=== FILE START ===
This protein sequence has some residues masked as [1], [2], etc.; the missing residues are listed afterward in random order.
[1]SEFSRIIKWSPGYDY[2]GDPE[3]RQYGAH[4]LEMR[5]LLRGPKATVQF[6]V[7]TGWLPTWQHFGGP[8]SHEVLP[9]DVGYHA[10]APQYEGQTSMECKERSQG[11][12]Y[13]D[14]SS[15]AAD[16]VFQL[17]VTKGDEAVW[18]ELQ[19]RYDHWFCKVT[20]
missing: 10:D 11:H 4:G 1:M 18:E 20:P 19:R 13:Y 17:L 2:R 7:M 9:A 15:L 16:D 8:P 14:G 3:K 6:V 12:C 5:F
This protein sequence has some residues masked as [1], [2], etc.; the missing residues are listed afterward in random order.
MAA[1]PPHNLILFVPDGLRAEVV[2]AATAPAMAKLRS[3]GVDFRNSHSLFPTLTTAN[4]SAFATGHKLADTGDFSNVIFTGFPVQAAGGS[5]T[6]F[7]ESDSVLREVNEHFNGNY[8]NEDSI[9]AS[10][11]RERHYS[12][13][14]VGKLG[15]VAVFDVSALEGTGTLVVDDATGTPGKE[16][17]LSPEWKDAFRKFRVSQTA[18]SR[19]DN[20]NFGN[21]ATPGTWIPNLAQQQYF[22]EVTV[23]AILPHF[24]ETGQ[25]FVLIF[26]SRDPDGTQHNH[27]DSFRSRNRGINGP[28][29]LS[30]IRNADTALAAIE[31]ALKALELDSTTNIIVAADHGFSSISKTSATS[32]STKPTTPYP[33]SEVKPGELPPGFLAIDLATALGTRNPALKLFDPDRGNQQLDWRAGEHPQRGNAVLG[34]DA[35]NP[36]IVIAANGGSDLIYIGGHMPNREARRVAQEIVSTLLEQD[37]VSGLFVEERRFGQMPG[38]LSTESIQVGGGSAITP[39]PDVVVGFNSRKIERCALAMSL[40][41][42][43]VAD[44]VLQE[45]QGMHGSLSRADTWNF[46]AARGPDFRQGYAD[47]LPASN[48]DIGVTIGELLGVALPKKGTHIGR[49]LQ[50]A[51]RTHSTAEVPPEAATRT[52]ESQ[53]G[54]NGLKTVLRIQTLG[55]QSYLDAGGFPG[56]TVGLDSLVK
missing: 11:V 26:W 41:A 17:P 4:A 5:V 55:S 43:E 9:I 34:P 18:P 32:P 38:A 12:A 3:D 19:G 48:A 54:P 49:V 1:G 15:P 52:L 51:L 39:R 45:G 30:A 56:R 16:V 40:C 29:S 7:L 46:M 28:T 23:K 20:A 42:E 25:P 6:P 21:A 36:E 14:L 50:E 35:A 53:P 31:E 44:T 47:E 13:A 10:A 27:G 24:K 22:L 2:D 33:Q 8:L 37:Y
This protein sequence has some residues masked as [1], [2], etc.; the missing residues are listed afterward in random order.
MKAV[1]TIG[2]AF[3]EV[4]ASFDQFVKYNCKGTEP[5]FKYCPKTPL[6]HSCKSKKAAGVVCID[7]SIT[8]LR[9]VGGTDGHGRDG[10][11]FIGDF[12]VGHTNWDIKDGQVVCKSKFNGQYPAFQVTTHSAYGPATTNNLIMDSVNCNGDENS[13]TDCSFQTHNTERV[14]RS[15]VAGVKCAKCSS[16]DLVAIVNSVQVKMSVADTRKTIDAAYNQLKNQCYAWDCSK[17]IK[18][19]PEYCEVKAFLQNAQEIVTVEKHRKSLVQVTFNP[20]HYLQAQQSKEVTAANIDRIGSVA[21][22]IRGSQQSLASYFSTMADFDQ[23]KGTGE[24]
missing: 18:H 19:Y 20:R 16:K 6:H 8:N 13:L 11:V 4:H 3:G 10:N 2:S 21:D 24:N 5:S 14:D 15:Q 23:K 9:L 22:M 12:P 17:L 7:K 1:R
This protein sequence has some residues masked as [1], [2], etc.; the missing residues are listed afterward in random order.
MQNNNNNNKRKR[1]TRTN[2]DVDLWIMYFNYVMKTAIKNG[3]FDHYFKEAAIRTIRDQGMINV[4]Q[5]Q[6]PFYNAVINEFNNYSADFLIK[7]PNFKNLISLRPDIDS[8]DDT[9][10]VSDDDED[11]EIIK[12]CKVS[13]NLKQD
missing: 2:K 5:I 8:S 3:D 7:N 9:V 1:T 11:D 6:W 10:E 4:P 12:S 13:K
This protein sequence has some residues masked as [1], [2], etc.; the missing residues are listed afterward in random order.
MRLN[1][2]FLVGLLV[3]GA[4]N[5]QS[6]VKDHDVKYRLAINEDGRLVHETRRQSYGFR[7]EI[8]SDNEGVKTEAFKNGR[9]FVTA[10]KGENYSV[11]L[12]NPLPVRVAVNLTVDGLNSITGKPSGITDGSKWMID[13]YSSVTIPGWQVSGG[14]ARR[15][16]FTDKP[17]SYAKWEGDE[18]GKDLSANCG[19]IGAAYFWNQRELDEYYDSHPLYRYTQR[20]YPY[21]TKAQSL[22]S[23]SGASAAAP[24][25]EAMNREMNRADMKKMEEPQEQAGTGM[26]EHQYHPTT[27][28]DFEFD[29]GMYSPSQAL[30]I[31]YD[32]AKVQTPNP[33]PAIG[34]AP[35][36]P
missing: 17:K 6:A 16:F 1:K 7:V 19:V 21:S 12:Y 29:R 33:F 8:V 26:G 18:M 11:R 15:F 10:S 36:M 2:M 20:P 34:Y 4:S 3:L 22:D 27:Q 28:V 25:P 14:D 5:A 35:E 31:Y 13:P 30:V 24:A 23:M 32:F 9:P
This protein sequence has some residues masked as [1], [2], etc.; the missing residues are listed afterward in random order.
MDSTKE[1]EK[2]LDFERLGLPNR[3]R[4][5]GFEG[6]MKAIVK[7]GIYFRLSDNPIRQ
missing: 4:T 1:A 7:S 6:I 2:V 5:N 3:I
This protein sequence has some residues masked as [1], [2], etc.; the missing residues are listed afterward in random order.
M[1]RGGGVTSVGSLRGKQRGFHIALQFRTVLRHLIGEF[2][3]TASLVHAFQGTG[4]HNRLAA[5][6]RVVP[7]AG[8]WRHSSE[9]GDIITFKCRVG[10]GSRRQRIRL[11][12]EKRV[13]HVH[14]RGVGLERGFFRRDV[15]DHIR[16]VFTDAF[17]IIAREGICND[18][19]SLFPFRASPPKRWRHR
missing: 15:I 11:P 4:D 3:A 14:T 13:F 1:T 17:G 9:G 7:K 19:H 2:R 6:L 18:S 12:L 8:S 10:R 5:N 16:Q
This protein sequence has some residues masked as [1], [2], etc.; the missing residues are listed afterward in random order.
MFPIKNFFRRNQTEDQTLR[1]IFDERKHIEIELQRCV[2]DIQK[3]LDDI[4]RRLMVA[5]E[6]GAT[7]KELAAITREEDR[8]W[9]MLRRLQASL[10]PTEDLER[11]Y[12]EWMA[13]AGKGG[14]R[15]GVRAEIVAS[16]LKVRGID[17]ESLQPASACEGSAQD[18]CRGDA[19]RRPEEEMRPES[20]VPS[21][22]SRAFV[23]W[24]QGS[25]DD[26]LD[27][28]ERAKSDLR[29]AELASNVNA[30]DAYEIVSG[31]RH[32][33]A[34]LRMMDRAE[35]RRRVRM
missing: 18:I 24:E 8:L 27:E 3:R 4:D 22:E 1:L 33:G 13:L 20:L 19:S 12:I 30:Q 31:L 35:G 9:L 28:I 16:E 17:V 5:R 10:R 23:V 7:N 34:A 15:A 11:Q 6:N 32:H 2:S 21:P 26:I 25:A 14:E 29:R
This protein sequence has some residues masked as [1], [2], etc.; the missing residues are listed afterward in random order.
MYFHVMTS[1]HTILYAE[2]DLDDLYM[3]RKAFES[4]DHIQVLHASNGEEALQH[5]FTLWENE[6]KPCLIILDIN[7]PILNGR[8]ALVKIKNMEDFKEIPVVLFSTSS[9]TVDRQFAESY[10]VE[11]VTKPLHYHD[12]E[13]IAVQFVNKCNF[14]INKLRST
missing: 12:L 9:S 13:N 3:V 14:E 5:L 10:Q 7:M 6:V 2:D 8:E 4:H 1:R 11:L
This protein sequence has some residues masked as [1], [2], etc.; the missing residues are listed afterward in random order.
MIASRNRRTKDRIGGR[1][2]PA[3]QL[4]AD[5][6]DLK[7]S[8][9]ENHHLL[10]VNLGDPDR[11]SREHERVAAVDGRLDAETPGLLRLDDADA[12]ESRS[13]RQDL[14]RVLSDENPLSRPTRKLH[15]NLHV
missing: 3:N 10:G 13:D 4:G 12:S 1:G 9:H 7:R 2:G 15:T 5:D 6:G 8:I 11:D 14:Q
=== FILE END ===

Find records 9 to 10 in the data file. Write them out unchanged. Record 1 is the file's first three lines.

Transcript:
This protein sequence has some residues masked as [1], [2], etc.; the missing residues are listed afterward in random order.
MYFHVMTS[1]HTILYAE[2]DLDDLYM[3]RKAFES[4]DHIQVLHASNGEEALQH[5]FTLWENE[6]KPCLIILDIN[7]PILNGR[8]ALVKIKNMEDFKEIPVVLFSTSS[9]TVDRQFAESY[10]VE[11]VTKPLHYHD[12]E[13]IAVQFVNKCNF[14]INKLRST
missing: 12:L 9:S 13:N 3:V 14:E 5:L 10:Q 7:M 6:V 2:D 8:E 4:H 1:R 11:L
This protein sequence has some residues masked as [1], [2], etc.; the missing residues are listed afterward in random order.
MIASRNRRTKDRIGGR[1][2]PA[3]QL[4]AD[5][6]DLK[7]S[8][9]ENHHLL[10]VNLGDPDR[11]SREHERVAAVDGRLDAETPGLLRLDDADA[12]ESRS[13]RQDL[14]RVLSDENPLSRPTRKLH[15]NLHV
missing: 3:N 10:G 13:D 4:G 12:S 1:G 9:H 7:R 2:G 15:T 5:D 6:G 8:I 11:D 14:Q